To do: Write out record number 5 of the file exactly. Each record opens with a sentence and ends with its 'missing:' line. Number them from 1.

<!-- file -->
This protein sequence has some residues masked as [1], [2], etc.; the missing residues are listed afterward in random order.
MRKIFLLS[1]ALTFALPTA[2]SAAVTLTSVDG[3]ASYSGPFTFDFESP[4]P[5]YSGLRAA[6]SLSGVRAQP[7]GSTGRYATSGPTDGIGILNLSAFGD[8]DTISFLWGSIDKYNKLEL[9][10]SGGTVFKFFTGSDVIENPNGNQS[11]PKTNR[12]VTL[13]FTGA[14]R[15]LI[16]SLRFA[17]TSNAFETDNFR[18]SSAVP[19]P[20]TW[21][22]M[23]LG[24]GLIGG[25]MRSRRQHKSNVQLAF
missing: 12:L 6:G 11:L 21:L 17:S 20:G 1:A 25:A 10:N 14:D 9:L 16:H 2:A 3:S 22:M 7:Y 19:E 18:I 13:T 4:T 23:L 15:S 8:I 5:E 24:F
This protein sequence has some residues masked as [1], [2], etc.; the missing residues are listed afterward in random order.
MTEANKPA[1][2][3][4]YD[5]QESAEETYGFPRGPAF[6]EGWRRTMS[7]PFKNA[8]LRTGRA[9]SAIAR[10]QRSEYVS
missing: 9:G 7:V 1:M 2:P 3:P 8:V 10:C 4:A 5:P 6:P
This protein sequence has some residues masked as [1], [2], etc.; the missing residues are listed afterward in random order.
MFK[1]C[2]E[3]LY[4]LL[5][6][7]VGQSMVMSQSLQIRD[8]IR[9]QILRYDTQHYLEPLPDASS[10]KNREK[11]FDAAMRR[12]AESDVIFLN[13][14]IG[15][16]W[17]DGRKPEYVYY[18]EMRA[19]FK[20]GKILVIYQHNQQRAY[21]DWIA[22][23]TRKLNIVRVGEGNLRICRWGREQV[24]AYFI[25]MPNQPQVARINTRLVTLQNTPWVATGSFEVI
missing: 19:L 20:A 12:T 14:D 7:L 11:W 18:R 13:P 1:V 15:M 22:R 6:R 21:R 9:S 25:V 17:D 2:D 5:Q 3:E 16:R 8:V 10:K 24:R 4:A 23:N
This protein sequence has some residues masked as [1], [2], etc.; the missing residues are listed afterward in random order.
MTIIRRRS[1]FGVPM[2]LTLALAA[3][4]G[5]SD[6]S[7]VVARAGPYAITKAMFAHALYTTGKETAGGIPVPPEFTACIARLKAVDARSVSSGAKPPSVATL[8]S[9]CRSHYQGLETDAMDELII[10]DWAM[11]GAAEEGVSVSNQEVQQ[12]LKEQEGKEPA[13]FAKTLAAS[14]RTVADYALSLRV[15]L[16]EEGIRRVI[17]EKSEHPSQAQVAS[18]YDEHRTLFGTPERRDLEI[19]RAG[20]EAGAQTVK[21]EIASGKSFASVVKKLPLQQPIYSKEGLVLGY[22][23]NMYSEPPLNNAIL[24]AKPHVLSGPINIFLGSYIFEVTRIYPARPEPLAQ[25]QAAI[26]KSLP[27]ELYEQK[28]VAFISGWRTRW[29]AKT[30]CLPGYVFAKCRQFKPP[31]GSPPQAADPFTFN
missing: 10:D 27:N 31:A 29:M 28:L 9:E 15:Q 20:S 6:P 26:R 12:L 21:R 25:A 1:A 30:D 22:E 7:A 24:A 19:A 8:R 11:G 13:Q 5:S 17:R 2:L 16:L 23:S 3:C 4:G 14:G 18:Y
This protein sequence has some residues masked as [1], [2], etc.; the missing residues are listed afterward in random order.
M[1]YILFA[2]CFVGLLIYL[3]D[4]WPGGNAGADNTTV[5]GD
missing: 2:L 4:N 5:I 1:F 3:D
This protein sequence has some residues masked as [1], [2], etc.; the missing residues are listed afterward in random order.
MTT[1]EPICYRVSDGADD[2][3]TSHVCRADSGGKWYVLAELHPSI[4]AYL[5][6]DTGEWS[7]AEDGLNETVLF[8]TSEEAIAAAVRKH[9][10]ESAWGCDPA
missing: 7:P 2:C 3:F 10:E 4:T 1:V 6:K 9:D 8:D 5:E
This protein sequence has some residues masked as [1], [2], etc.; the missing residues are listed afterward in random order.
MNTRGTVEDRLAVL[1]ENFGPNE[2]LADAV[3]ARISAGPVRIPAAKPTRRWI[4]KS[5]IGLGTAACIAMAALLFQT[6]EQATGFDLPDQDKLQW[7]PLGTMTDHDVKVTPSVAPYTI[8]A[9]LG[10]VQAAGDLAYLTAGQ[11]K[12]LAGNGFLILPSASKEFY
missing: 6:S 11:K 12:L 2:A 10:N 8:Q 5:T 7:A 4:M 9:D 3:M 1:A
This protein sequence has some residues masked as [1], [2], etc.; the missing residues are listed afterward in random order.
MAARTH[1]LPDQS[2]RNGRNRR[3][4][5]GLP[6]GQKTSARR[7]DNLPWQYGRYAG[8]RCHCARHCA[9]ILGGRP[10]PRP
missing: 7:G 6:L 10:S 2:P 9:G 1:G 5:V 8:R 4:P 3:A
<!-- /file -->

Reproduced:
This protein sequence has some residues masked as [1], [2], etc.; the missing residues are listed afterward in random order.
M[1]YILFA[2]CFVGLLIYL[3]D[4]WPGGNAGADNTTV[5]GD
missing: 2:L 4:N 5:I 1:F 3:D